Some dodgy gameplay can be forgiven in a horror game if it nails atmosphere and a sense of dread, though, and Fobia does do a decent job here. Yes, there’s an overreliance on horror game tropes like a ghost girl who phases in and out of reality, and creepy figures in the distance that conveniently disappear when the player has to divert their gaze, but there's some genuinely effective atmosphere building here. Special praise goes to the camera device that lets you peer into alternate realities and is needed to bypass walls. It’s particularly unnerving to look at a normal room in one dimension and then find that the same room has been lovingly decorated with all sorts of dismembered human limbs in another.
But, again, jumping between characters undermines a lot of the effectiveness of the atmosphere and pacing especially towards the late game, and this ultimately hamstrings Fobia. That’s a shame, because at its peak, Fobia can be genuinely frightening. There are a couple of short segments where you have to flee from an invincible monster, and once that happens there’s an immediate sense of “when will it come back?” But then you swap perspectives, so that fear goes away, and by the time you get back to playing as Roberto the sense of terror has largely diminished.
Aesthetically, Fobia's something of a mixed bag. For the budget, the environments are actually very well designed. You can tell the developers devoted a lot of effort trying to make the environments feel like they could realistically exist but still be disconcerting. It’s a fine line of being weird, but not so weird that it devolves into absurdity. On the other hand, enemy and character models are pretty rough, and the voice acting definitely could have done with a couple more takes. Animations for firing guns and for enemy movements are also a little dicey.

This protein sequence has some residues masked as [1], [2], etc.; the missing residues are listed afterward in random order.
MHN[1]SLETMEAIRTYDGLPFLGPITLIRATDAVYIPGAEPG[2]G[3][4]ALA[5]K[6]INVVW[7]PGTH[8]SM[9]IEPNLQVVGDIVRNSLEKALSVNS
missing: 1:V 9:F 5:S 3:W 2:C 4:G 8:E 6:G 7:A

Overall, Fobia is a fine enough experience that I find myself neither getting particularly excited for nor heavily disliking. It’s certainly not a bad horror game by any means, but nothing about the experience really stands out in my mind. Everything that Fobia does has been done both worse and better by other titles. There’s potential in the concept, providing some of the rougher edges are smoothed off, however as it stands Fobia is the horror game equivalent of a plain bagel; nothing too offensive, just a little bland, and you know some cream cheese would go a long way.
This review is based on a digital copy of Fobia: St. Dinfna Hotel for the PC